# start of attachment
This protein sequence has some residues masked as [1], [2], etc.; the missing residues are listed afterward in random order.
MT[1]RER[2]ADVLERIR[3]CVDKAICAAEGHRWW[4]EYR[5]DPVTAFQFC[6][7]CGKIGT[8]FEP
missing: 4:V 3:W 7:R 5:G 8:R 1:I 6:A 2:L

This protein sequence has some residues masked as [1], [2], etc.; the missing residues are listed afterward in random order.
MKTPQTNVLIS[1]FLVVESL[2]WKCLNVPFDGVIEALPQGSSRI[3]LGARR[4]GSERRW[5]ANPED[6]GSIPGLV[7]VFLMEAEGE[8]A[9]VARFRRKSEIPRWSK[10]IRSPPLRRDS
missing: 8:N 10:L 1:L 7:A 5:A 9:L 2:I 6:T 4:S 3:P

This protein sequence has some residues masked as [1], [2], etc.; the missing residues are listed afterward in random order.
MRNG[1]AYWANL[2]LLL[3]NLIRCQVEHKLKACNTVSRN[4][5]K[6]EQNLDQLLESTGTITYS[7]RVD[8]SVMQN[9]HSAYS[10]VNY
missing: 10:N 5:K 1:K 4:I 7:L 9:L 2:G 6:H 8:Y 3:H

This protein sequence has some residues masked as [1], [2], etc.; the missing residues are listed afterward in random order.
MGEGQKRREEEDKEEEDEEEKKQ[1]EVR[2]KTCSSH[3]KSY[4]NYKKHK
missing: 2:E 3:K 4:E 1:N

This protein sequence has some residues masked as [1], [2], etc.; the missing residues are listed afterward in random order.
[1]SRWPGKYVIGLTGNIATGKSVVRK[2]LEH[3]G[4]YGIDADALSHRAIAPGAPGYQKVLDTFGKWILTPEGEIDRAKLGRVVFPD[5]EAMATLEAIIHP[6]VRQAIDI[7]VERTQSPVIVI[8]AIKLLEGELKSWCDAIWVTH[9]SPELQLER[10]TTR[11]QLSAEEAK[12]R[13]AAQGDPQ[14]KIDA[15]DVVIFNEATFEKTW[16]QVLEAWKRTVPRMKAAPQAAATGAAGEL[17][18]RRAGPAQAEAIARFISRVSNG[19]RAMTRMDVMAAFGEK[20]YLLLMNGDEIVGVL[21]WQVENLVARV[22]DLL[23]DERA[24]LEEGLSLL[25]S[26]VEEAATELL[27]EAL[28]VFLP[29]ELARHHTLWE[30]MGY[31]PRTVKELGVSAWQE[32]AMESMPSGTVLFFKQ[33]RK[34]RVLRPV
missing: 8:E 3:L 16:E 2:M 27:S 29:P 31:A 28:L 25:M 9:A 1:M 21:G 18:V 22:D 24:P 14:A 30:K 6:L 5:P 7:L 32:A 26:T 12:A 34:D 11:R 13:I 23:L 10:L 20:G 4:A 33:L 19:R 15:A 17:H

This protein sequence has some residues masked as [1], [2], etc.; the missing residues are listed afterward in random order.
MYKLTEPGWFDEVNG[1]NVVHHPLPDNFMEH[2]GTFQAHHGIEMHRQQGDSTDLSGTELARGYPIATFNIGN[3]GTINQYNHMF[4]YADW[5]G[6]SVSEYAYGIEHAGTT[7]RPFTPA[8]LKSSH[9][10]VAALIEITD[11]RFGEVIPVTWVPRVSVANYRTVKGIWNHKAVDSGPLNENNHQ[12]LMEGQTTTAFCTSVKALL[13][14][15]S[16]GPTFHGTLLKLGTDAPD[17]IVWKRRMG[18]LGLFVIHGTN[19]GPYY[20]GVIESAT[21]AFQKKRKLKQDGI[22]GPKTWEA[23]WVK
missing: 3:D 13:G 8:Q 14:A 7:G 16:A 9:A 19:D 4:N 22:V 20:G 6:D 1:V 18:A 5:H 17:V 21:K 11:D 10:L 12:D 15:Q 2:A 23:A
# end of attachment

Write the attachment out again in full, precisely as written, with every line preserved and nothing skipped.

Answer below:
This protein sequence has some residues masked as [1], [2], etc.; the missing residues are listed afterward in random order.
MT[1]RER[2]ADVLERIR[3]CVDKAICAAEGHRWW[4]EYR[5]DPVTAFQFC[6][7]CGKIGT[8]FEP
missing: 4:V 3:W 7:R 5:G 8:R 1:I 6:A 2:L

This protein sequence has some residues masked as [1], [2], etc.; the missing residues are listed afterward in random order.
MKTPQTNVLIS[1]FLVVESL[2]WKCLNVPFDGVIEALPQGSSRI[3]LGARR[4]GSERRW[5]ANPED[6]GSIPGLV[7]VFLMEAEGE[8]A[9]VARFRRKSEIPRWSK[10]IRSPPLRRDS
missing: 8:N 10:L 1:L 7:A 5:A 9:L 2:I 6:T 4:S 3:P

This protein sequence has some residues masked as [1], [2], etc.; the missing residues are listed afterward in random order.
MRNG[1]AYWANL[2]LLL[3]NLIRCQVEHKLKACNTVSRN[4][5]K[6]EQNLDQLLESTGTITYS[7]RVD[8]SVMQN[9]HSAYS[10]VNY
missing: 10:N 5:K 1:K 4:I 7:L 9:L 2:G 6:H 8:Y 3:H

This protein sequence has some residues masked as [1], [2], etc.; the missing residues are listed afterward in random order.
MGEGQKRREEEDKEEEDEEEKKQ[1]EVR[2]KTCSSH[3]KSY[4]NYKKHK
missing: 2:E 3:K 4:E 1:N

This protein sequence has some residues masked as [1], [2], etc.; the missing residues are listed afterward in random order.
[1]SRWPGKYVIGLTGNIATGKSVVRK[2]LEH[3]G[4]YGIDADALSHRAIAPGAPGYQKVLDTFGKWILTPEGEIDRAKLGRVVFPD[5]EAMATLEAIIHP[6]VRQAIDI[7]VERTQSPVIVI[8]AIKLLEGELKSWCDAIWVTH[9]SPELQLER[10]TTR[11]QLSAEEAK[12]R[13]AAQGDPQ[14]KIDA[15]DVVIFNEATFEKTW[16]QVLEAWKRTVPRMKAAPQAAATGAAGEL[17][18]RRAGPAQAEAIARFISRVSNG[19]RAMTRMDVMAAFGEK[20]YLLLMNGDEIVGVL[21]WQVENLVARV[22]DLL[23]DERA[24]LEEGLSLL[25]S[26]VEEAATELL[27]EAL[28]VFLP[29]ELARHHTLWE[30]MGY[31]PRTVKELGVSAWQE[32]AMESMPSGTVLFFKQ[33]RK[34]RVLRPV
missing: 8:E 3:L 16:E 2:M 27:S 29:P 31:A 28:L 25:M 9:A 1:M 21:G 18:V 22:D 24:P 14:A 30:K 6:L 5:P 7:L 32:A 26:T 12:A 34:D 11:R 13:I 23:L 10:L 20:G 4:A 33:L 19:R 15:A 17:H

This protein sequence has some residues masked as [1], [2], etc.; the missing residues are listed afterward in random order.
MYKLTEPGWFDEVNG[1]NVVHHPLPDNFMEH[2]GTFQAHHGIEMHRQQGDSTDLSGTELARGYPIATFNIGN[3]GTINQYNHMF[4]YADW[5]G[6]SVSEYAYGIEHAGTT[7]RPFTPA[8]LKSSH[9][10]VAALIEITD[11]RFGEVIPVTWVPRVSVANYRTVKGIWNHKAVDSGPLNENNHQ[12]LMEGQTTTAFCTSVKALL[13][14][15]S[16]GPTFHGTLLKLGTDAPD[17]IVWKRRMG[18]LGLFVIHGTN[19]GPYY[20]GVIESAT[21]AFQKKRKLKQDGI[22]GPKTWEA[23]WVK
missing: 3:D 13:G 8:Q 14:A 7:G 16:A 9:A 19:D 4:N 22:V 20:G 6:D 1:V 18:A 5:H 17:V 21:K 11:D 10:L 12:D 15:Q 2:A 23:A